Geotagged at home (51.427051,-0.333344)

Two WordPress Plugins And The (Missing) Nokia Map

It's a glaringly obvious oversight but a few month's back I realised that given what I do for a living, there's something missing from my blog and that something is a map.

There's a whole slew of "where am I" style WordPress plugins out there, but after some careful research I decided that none of them did precisely what I wanted, which was to show the last check-in I made on Foursquare, on a map, in the sidebar of my blog.

Those that did come close still didn't do the key thing I wanted and that was to use the map I work on as part of my day job. Now don't get me wrong, I've got nothing against the maps that I could have used; Google, Bing, Mapquest and OpenStreetMap produce very fine maps and they all have the JavaScript API I'd need to display my last checkin. But none of them used my map and that means a Nokia Map.

So taking what I'd learnt about WordPress plugins during the course of producing 12 versions of the WP Biographia plugin, I rolled up my sleeves (mentally and literally) and started work on what would become WP Quadratum. I seem to have a thing about naming my plugins using a Latin derivation of their name; I have no idea why, but it seems to be better than something along the lines of WP Yet Another Foursquare Checkin Plugin. But I digress.

Several months later, after wrestling with getting a plugin to authenticate with Foursquare via OAuth 2 and learning how to write not only a WordPress plugin but also a WordPress widget, WP Quadratum appeared on the sidebar on my blog. It's over there right now, towards the top right of your browser screen, unless your reading this on a mobile device, in which case you'll just have to take my word for it for now.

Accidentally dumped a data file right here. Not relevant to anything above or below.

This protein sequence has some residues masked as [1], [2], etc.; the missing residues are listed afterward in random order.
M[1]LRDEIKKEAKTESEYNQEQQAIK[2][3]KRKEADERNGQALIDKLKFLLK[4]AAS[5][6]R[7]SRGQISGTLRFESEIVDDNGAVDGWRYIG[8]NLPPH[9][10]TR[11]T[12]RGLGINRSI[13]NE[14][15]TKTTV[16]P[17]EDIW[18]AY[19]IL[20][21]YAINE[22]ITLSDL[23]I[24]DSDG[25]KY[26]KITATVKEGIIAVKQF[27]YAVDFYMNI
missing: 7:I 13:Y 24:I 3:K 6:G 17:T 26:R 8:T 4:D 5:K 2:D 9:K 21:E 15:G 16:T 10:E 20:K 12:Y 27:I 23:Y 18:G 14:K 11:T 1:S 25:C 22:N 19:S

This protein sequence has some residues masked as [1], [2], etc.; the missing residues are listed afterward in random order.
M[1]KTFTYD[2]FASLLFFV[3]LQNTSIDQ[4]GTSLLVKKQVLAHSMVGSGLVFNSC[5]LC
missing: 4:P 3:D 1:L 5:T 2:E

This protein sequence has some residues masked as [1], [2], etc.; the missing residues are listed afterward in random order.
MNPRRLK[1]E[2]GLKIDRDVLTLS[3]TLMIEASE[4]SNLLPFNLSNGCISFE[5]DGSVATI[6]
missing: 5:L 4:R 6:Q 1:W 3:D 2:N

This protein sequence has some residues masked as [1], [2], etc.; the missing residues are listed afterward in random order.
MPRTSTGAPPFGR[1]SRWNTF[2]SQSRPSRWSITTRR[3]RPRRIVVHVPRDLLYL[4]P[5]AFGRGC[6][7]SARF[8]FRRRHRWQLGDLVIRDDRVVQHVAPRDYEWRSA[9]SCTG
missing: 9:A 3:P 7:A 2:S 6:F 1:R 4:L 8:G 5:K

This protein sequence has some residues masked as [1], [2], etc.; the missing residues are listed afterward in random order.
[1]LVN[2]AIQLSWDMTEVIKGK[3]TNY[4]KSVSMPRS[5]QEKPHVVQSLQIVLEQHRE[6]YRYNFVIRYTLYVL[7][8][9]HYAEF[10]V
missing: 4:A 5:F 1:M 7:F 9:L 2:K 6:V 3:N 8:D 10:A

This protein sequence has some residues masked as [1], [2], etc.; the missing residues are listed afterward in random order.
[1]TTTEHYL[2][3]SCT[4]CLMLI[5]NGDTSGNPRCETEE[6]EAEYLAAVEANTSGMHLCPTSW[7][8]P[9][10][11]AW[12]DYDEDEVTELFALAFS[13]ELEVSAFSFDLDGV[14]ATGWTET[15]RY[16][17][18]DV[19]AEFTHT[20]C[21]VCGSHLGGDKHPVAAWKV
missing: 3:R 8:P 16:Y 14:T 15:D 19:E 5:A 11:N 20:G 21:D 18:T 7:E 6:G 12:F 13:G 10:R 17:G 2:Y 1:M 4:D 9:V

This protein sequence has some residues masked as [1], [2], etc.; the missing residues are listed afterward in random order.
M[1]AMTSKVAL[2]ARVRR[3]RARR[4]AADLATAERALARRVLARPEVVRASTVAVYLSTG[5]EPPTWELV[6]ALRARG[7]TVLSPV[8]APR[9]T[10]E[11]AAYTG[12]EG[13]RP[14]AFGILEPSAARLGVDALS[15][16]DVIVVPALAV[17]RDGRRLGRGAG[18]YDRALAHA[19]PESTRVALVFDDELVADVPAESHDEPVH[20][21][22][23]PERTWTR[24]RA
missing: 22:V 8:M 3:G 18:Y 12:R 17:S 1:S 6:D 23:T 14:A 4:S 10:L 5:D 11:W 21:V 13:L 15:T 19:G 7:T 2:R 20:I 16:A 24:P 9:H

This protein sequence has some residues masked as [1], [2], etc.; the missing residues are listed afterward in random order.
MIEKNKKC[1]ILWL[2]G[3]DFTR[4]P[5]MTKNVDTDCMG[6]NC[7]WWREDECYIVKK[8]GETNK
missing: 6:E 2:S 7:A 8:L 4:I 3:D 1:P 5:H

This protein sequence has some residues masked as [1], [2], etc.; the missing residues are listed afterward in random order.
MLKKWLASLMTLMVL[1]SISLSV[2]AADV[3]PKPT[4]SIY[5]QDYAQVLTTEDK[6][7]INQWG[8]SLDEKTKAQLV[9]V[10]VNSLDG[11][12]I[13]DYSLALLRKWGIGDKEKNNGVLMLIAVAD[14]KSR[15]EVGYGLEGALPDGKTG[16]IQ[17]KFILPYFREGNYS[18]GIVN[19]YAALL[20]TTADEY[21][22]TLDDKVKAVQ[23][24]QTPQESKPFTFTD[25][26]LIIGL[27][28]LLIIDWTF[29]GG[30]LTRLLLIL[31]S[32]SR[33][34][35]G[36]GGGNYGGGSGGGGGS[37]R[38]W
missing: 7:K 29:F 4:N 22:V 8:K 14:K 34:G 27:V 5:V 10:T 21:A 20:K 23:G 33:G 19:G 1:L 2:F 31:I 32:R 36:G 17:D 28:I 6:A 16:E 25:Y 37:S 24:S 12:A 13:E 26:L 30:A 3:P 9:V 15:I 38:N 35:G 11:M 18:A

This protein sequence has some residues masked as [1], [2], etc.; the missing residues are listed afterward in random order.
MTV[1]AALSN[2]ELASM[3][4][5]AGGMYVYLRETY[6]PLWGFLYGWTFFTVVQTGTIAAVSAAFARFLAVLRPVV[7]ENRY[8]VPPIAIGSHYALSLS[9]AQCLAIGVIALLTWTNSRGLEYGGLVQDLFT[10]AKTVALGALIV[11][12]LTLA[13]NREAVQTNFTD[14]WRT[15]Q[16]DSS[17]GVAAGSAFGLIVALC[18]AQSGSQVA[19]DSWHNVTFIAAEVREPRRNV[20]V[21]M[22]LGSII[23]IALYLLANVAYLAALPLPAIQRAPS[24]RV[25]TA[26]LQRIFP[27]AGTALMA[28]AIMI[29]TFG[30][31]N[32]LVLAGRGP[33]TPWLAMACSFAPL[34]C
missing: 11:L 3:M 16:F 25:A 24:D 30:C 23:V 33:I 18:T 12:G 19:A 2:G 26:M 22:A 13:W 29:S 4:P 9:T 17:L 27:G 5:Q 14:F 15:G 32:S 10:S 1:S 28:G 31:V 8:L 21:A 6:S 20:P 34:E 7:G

Now Nokia allows free and unauthenticated use of the JavaScript Maps API, but only up to a certain number of transactions over a lifetime. So I also built in support for supplying Nokia's Location API credentials as well. But then I stopped. Why build custom support for authentication and credentials into a plugin, only to probably have to copy-and-paste the code into another plugin I write that will use the same Maps API? So I digressed again and wrote another plugin, WP Nokia Auth, that handles the Nokia credentials for me, and then made WP Quadratum play nicely with WP Nokia Auth, if it's installed, active and configured.

It took a while, but v1.0 of both plugins are now up on the WordPress plugin repository and on GitHub as well, for the usual forking, downloading, hacking and poking around. Whether they get the same number of downloads as WP Biographia has (over 7,000 to date) I somewhat doubt, but unless I release these, I'll never know, so that's just what I've done.

Gary Gale

I'm Gary ... a Husband, Father, CTO at Kamma, geotechnologist, map geek, coffee addict, Sci-fi fan, UNIX and Mac user